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Domestic violence spiked in Zim during two-month lockdown - report

Most of Zimbabwe’s lockdown measures have now been lifted but the scale of what most women and children went through at the hands of those within their households is only now becoming clear.

Picture: 123rf.com

HARARE - A new report is being launched in Zimbabwe on Tuesday that shows there was a dramatic spike in domestic violence during the two-month hard lockdown between April and May.

Most of Zimbabwe’s lockdown measures have now been lifted but the scale of what most women and children went through at the hands of those within their households is only now becoming clear.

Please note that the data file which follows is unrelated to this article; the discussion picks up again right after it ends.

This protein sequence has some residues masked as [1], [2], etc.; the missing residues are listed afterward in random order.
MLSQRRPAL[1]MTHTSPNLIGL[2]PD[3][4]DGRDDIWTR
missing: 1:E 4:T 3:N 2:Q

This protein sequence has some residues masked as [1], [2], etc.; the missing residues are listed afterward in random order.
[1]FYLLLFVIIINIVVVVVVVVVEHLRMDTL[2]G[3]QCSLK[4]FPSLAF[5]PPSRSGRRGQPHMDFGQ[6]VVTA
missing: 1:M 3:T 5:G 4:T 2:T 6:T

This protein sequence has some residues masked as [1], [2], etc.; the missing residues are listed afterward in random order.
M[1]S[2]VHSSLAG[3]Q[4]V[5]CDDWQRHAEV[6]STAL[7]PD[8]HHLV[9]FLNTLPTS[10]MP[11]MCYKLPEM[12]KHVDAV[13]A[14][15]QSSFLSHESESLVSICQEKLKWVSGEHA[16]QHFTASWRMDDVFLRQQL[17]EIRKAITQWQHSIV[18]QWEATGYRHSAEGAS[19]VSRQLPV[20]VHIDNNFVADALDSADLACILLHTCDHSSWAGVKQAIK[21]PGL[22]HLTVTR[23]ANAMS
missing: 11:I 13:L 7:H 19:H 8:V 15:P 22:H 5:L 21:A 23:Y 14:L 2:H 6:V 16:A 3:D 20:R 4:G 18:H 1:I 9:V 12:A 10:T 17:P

For many women and girls in Zimbabwe, where COVID-19 infections so far haven’t caused the fatalities many feared they would, it’s this violence that will have had the most damaging and lasting effects.

A study commissioned and funded by the UK that reviewed data from five NGOs - Women's Coalition of Zimbabwe, Adult Rape Clinic, Women and Law in Southern Africa, ROOT Africa, and Musasa Project - found that reports of physical violence had gone up by more than 38% during two months of lockdown.

Reports of emotional violence were up by 80.3%, while economic violence, which is sparked by household stresses or lower incomes, was up by 42.4%.

What’s made it worse is that survivors said that transport difficulties and police roadblocks made it harder to access the kind of services they would normally have, leaving them stuck in lockdown with their abusers.

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